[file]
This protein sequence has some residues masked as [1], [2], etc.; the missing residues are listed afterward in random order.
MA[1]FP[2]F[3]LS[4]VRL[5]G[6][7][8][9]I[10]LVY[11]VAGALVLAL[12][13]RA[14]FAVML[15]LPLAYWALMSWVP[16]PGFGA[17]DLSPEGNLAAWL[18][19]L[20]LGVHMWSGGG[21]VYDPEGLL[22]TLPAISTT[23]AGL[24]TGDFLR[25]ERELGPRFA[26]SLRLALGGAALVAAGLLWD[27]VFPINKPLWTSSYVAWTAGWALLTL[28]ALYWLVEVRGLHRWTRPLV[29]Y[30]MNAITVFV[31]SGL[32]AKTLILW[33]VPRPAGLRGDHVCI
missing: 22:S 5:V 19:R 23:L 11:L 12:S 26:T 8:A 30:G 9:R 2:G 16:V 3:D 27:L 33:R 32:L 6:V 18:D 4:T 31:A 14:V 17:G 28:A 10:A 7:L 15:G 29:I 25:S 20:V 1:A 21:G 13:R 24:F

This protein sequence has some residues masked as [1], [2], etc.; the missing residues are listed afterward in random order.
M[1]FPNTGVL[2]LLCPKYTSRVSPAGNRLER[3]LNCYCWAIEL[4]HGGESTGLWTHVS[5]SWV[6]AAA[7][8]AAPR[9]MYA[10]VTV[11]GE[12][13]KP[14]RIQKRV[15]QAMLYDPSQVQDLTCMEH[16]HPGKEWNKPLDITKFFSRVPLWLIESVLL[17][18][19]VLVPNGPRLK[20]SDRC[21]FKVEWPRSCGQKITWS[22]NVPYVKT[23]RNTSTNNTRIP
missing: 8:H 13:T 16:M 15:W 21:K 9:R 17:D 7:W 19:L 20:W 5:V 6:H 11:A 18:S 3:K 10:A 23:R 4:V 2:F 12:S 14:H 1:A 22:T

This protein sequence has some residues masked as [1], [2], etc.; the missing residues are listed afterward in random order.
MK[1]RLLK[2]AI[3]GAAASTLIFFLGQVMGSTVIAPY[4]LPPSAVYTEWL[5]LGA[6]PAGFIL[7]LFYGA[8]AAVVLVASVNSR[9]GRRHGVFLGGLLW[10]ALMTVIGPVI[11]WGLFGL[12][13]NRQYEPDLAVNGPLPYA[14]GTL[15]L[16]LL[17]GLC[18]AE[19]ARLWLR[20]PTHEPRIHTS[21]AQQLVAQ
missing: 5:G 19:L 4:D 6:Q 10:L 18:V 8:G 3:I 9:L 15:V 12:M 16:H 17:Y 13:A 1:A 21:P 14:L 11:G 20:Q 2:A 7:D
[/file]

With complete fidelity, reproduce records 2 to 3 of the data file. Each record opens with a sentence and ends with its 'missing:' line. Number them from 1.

This protein sequence has some residues masked as [1], [2], etc.; the missing residues are listed afterward in random order.
M[1]FPNTGVL[2]LLCPKYTSRVSPAGNRLER[3]LNCYCWAIEL[4]HGGESTGLWTHVS[5]SWV[6]AAA[7][8]AAPR[9]MYA[10]VTV[11]GE[12][13]KP[14]RIQKRV[15]QAMLYDPSQVQDLTCMEH[16]HPGKEWNKPLDITKFFSRVPLWLIESVLL[17][18][19]VLVPNGPRLK[20]SDRC[21]FKVEWPRSCGQKITWS[22]NVPYVKT[23]RNTSTNNTRIP
missing: 8:H 13:T 16:M 15:W 21:K 9:R 17:D 7:W 19:L 20:W 5:V 6:H 11:A 18:S 3:K 10:A 23:R 4:V 2:F 12:S 14:H 1:A 22:T

This protein sequence has some residues masked as [1], [2], etc.; the missing residues are listed afterward in random order.
MK[1]RLLK[2]AI[3]GAAASTLIFFLGQVMGSTVIAPY[4]LPPSAVYTEWL[5]LGA[6]PAGFIL[7]LFYGA[8]AAVVLVASVNSR[9]GRRHGVFLGGLLW[10]ALMTVIGPVI[11]WGLFGL[12][13]NRQYEPDLAVNGPLPYA[14]GTL[15]L[16]LL[17]GLC[18]AE[19]ARLWLR[20]PTHEPRIHTS[21]AQQLVAQ
missing: 5:G 19:L 4:D 6:Q 10:L 18:V 8:G 3:I 9:L 15:V 12:M 16:H 17:Y 13:A 1:A 21:P 14:L 11:G 20:Q 2:A 7:D